An MP has highlighted "widespread outrage" over the failure to prosecute anyone over a funeral allegedly attended by up to 150 mourners.
The event took place at a church in Kettering, Northamptonshire, during the second lockdown in November.
A man was charged with a breach of Covid rules, but the case was this week dropped due to lack of evidence.
Speaking in Parliament, Kettering MP Philip Hollobone called it "a clear and flagrant breach" of regulations.
The funeral for 47-year-old Joe Rooney, who had died in a crash, was held at a Catholic church in the town centre on 9 November.
It was described by Northamptonshire Police at the time as showing a "blatant disregard" for the 30-person limit, with officers sent to the funeral procession and road blocks put in place.
Police said they would issue a £10,000 fine, with Chief Constable Nick Adderley commenting that he sympathised but "no-one is above the law".
The man charged appeared at Northampton Magistrates' Court on Monday.
The Crown Prosecution Service said it received the case file that morning and "after careful review" could not prosecute for any offence due to a lack of evidence from police.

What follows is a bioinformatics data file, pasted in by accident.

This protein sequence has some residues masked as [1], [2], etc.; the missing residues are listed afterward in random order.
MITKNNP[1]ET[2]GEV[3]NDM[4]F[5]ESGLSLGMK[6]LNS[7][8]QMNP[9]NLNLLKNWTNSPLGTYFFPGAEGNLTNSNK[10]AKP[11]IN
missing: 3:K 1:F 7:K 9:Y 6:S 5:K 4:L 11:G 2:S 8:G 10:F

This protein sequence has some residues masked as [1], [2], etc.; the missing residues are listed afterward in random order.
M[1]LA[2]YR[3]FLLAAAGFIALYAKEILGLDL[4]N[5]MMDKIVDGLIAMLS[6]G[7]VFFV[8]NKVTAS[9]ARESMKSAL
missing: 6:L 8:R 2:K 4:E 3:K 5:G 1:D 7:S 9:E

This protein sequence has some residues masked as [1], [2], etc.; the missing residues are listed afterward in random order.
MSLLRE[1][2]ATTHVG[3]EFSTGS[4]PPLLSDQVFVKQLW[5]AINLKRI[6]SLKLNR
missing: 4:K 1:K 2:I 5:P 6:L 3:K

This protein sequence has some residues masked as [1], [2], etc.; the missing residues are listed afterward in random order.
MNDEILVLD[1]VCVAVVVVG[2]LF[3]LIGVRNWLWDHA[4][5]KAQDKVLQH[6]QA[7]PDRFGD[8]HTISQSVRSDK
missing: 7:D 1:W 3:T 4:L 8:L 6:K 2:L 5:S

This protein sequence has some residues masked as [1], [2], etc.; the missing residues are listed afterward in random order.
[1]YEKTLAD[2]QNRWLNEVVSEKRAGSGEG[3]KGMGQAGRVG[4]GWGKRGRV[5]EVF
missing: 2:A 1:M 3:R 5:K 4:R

Speaking on Thursday, Mr Hollobone said he had contacted the solicitor general about the incident.
"There is widespread dismay and outrage across the Kettering constituency that the organiser of a huge Irish traveller funeral held right in the middle of Kettering during the Covid lockdown in November, attended by 150 people in clear and flagrant breach of the pandemic regulations, has not been prosecuted," he said.
"Hundreds of local families who have lost loved ones over the last year have respected the rules and encountered much distress in limiting the number of mourners at funerals."
He then asked: "Can we have a government statement on the fact that once again, it appears there is one rule for gypsies and travellers, and another for everyone else?"
Leader of the House Jacob Rees-Mogg said he would forward the comments to the attorney general.
The Crown Prosecution Service said: "There was not enough evidence that the individual charged by the police had been responsible, so the case against him was stopped."
A Northamptonshire Police spokeswoman said: "We completely respect the CPS's decision and regret that we were unable to provide the evidence required for this case to proceed.
"So many people have made painful sacrifices throughout the Covid-19 pandemic, including limiting the number of people at loved ones' funerals, therefore it is of deep disappointment to us that on this occasion, we have failed to bring anyone to justice in connection with this breach."
Abbie Kirkby, of charity Friends, Families and Travellers, said the notion that the law favoured gypsies and travellers was "frankly bizarre".
"Gypsy and traveller people experience stark inequalities that have been further compounded by the pandemic, despite Mr Hollobone's remark," she added.